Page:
top of page
Image by Drew Beamer


You whisper my name and the slumber-mist clears; softly, quietly. A hushed breath gently strokes my hair. This nearness of you, mum, is enough, I tell myself. Half-murmuring this reassurance, my faith leaps in an ascending arpeggio, and I surrender to its gift. Yes, it really is enough. And now, in a perfect symphony, the sounds and sweet scents of dawn trickle through the blue sugar-spun clouds.

A smile strokes my face; caresses my shoulders. I soak it all in: the cicadas purring their welcome, and the spiders unravelling their glorious banners of glossy silk thread. Stepping on to the balcony, I take a deep breath and feel fully alive. That billowing beauty of your gossamer dress, it makes me weep: diffusing the early morning rays better than any cathedral window and shows me the way to heaven.

I’m luminous now, weightless as a fledgling’s feather on the rising breeze. Wrapped in its ebb, I float to and fro, drifting in nature’s perfect slow-waltz. There is no time here, there is no time now. But love and hope dance, eternal. And yet, time watches us here. Time waits for us, patiently, just over there.

I feel full and complete. At once vast and infinitesimally small; lost and found in the twinkle of your eye. I inhale deeply, slowly, over and over, cherishing the far reaches of the sky as your translucent robe wafts my soul ever higher.  I’m radiant here, weightless now and wanting for nothing: no need for wings, no need for wishes.

The birds’ cradle-soft lullaby kisses my heart. Past tears merge and melt in this morning magic. Though you can’t be here with me, I sense you all around, and I continue upwards, and upwards, ever upwards: suspended yet safe. Your love infuses; it surrounds; it supports.

“It IS enough,” I reassure myself again; and the lift from this joyful, thankful, wakefulness holds me, weightless.


In loving memory of Pamela Dorothy Lowe.


14. Elizaveta Sudravskaya Art 2 .jpeg


“The King of Instruments”, its nickname, is most apt. Resplendent and imposing, it stands proud, higher, almost, than the four-storey castle-cultural-centre in which it resides. This unyielding musical monarch dominates; its mighty regiment of 8,000 trumpeters all steely, saluting and standing to attention.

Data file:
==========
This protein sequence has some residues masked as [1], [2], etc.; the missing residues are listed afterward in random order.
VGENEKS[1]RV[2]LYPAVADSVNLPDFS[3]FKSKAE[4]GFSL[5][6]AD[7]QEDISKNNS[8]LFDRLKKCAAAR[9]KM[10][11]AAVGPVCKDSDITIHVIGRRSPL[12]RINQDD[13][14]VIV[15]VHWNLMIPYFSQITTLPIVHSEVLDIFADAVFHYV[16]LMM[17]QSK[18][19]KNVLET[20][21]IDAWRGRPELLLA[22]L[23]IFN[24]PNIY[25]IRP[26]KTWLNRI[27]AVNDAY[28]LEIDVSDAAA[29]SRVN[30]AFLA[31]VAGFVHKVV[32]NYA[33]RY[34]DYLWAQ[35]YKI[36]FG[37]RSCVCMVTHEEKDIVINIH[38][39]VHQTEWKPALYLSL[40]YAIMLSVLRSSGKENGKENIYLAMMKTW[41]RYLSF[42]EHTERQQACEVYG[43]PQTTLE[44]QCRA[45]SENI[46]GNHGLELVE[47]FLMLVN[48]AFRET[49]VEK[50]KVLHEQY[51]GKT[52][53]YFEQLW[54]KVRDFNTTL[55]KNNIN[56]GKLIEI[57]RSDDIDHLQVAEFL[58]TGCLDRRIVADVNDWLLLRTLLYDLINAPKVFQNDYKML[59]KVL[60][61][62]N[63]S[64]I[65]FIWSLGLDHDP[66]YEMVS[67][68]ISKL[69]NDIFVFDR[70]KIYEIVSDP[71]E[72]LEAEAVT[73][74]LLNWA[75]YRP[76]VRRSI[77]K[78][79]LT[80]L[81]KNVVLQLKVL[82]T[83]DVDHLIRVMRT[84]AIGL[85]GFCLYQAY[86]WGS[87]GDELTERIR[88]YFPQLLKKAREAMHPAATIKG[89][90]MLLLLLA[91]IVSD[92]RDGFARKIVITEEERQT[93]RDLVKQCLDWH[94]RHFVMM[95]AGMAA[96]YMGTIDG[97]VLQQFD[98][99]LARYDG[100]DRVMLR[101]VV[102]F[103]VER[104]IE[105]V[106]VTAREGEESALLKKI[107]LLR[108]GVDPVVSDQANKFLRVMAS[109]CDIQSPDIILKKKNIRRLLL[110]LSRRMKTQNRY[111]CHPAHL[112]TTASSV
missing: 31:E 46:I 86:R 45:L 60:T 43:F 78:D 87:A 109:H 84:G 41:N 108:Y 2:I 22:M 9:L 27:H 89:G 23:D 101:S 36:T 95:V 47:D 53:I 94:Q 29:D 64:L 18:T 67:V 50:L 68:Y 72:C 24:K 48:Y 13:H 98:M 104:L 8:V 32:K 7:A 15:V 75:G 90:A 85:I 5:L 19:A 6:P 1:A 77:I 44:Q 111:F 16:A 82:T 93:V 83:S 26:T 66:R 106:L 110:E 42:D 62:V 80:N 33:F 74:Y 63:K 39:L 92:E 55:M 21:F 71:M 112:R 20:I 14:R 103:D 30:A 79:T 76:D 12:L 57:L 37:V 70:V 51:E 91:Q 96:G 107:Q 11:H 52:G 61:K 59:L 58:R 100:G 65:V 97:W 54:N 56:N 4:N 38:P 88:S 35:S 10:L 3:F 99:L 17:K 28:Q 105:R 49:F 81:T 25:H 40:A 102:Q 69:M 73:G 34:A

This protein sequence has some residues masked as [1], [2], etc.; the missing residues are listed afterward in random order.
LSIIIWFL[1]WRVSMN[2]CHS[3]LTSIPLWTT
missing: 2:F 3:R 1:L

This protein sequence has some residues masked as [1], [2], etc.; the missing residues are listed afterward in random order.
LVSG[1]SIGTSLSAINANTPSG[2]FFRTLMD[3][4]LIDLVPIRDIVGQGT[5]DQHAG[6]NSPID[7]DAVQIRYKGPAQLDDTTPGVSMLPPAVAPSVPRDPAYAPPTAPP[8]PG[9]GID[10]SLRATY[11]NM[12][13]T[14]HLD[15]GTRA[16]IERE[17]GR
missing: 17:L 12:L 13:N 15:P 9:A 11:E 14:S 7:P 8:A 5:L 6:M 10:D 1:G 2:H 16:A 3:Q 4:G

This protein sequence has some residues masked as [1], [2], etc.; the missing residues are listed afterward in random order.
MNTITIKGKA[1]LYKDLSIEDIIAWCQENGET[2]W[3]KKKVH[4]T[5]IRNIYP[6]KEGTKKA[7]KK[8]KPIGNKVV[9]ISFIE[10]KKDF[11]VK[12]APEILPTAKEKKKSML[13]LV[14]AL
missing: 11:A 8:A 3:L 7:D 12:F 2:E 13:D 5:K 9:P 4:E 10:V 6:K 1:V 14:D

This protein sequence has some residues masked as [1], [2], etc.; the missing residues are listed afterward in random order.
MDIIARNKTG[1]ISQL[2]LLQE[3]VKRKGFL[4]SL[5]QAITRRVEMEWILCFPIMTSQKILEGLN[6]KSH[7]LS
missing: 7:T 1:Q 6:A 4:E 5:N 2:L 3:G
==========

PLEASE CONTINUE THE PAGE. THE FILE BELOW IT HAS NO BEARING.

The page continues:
Its musical manner was far from polite the day we clashed chords. It didn’t patronize with a folksy little one-on-one to build rapport. No ma’am! It instantly unleashed what felt like a full-arena experience with audience screaming, arms held high, stamping on seats. Only that day there was no audience, no reinforcements, just me trying to summon the courage to fight my ground.

It caught me off guard. Its magnificent, visceral, and violent explosions erupted and took all my senses hostage. Every bone, every nerve, every sinew quavered in its majestic aftershock. Its music breathed a fire that burned right through and beyond me: shattering the foundations, blasting the walls and decapitating the cathedral-like rooftop.

Was it nerves or excitement that propelled my trembling hands that day? I recall the race of my heartbeat: the pumping, thumping tempo of an adrenaline-charged metronome. BOOM, tick, tick, BOOM.

Thank goodness my brave and beautiful comrade stood valiantly by, weapon on hand. The two of us together, my tiny troopers in that cavernous great hall. And we had but one glorious hour to go forth and vanquish. We advanced to the frontier, charging forwards, our battle cries drowned by the cacophony as I pulled out A-L-L – 9-3 – S-T-O-P-S! The thunderous mountain of music stunned as the chromatic drill-sergeants kicked us. Yet, we soldiered boldly on: me navigating the highlands and foothills of multiple manuals and pedal boards, and my comrade rallying from the sidelines, documenting my hard-earned victory-of-sorts.

The preparation for this combat had been severe. A gruelling series of musical skirmishes lasting months; trekking daily to the deepest and dankest of dungeons with just a miniature-dragon of an instrument on which to practice my slay. Never before have I fought so intensely to polish my armour, prepare my ammunition and diminish a seventh. It wasn’t Bach but it wasn’t bad. And never will I forget my exuberance at having my comrade, my second, besides me as I duelled with this most splendid of foes, THE EMPEROR OF PIPE ORGANS.


bottom of page